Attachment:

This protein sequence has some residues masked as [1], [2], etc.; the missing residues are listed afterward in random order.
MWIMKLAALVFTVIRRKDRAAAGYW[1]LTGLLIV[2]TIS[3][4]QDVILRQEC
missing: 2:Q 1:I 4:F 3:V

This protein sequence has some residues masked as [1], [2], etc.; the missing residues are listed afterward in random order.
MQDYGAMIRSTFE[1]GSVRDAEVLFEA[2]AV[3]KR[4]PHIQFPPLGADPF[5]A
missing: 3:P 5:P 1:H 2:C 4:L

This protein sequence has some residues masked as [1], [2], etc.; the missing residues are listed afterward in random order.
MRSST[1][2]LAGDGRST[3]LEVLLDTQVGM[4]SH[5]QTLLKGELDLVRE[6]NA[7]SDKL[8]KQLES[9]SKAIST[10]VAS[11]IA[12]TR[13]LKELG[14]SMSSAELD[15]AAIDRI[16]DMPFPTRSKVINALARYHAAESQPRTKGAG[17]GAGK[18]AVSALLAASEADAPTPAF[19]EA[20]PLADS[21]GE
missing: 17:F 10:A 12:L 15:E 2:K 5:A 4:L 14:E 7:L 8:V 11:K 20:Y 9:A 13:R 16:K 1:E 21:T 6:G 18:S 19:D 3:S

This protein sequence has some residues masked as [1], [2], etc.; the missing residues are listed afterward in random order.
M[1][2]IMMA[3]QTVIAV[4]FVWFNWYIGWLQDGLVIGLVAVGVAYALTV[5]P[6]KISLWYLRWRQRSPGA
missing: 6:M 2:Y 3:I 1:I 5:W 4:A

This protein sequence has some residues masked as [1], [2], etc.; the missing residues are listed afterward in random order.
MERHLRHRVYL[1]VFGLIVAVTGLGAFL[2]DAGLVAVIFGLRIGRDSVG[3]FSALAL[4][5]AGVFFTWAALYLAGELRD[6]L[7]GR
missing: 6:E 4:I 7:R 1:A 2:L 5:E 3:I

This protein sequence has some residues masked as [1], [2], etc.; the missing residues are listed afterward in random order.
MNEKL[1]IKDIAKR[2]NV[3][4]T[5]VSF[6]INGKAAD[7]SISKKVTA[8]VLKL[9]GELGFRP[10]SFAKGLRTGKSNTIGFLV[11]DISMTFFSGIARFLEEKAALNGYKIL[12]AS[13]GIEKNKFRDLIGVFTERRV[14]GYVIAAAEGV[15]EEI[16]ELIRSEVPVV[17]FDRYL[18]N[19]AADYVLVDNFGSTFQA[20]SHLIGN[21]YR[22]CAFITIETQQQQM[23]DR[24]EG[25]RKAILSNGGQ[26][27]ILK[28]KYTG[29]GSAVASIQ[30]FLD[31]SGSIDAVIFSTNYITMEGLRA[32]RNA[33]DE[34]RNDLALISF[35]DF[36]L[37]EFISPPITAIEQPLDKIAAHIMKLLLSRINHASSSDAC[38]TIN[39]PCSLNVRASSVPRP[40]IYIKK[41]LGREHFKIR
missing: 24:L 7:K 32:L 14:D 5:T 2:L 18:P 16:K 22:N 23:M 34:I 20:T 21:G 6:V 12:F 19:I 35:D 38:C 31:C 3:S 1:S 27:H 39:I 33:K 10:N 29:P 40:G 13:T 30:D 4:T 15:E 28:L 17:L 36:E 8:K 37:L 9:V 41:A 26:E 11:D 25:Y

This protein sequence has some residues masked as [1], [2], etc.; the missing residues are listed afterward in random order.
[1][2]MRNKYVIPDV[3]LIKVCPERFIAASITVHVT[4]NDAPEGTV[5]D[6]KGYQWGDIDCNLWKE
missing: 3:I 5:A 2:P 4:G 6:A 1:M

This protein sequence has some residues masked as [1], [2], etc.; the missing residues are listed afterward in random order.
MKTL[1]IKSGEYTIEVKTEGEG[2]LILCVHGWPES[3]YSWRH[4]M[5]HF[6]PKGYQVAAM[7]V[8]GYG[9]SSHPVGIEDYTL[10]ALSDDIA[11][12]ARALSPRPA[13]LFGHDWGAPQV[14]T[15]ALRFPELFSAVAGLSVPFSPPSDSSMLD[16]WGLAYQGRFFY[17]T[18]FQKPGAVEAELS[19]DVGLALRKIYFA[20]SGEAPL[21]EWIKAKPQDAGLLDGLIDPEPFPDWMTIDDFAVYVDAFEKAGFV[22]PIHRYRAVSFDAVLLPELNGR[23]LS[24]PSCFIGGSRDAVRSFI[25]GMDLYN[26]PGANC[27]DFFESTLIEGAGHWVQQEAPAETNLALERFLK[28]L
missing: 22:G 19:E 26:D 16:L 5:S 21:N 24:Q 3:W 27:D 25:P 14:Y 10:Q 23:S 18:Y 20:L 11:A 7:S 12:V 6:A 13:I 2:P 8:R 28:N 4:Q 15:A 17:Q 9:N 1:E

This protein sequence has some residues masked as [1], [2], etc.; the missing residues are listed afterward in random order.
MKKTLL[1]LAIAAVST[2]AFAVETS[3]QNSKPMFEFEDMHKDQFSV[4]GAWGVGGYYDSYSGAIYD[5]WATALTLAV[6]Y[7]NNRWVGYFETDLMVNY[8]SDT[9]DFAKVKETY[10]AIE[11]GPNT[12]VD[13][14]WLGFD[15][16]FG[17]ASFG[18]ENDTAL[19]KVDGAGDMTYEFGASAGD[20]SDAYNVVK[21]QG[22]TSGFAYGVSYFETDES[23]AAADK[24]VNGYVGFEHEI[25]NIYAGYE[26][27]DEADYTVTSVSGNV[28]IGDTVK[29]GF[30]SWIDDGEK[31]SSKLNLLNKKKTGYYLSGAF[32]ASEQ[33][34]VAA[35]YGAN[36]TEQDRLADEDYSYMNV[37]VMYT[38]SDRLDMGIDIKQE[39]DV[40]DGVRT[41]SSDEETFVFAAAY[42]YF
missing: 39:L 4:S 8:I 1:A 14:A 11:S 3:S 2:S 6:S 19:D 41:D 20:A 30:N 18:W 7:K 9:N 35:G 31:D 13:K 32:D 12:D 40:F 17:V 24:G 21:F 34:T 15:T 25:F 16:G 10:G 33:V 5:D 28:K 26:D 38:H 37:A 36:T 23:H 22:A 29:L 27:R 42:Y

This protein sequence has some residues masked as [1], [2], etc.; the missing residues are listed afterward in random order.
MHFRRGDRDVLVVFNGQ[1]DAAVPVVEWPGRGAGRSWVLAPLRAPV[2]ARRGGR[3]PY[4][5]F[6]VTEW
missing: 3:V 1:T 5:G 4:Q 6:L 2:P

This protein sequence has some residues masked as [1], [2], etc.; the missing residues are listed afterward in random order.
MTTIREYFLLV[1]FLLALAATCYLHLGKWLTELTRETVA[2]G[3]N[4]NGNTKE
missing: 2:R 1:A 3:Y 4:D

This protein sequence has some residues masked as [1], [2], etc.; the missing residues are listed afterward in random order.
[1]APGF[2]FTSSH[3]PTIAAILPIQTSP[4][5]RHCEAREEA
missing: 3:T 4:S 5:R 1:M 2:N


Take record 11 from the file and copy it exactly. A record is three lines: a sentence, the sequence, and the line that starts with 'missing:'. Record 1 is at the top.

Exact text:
This protein sequence has some residues masked as [1], [2], etc.; the missing residues are listed afterward in random order.
MTTIREYFLLV[1]FLLALAATCYLHLGKWLTELTRETVA[2]G[3]N[4]NGNTKE
missing: 2:R 1:A 3:Y 4:D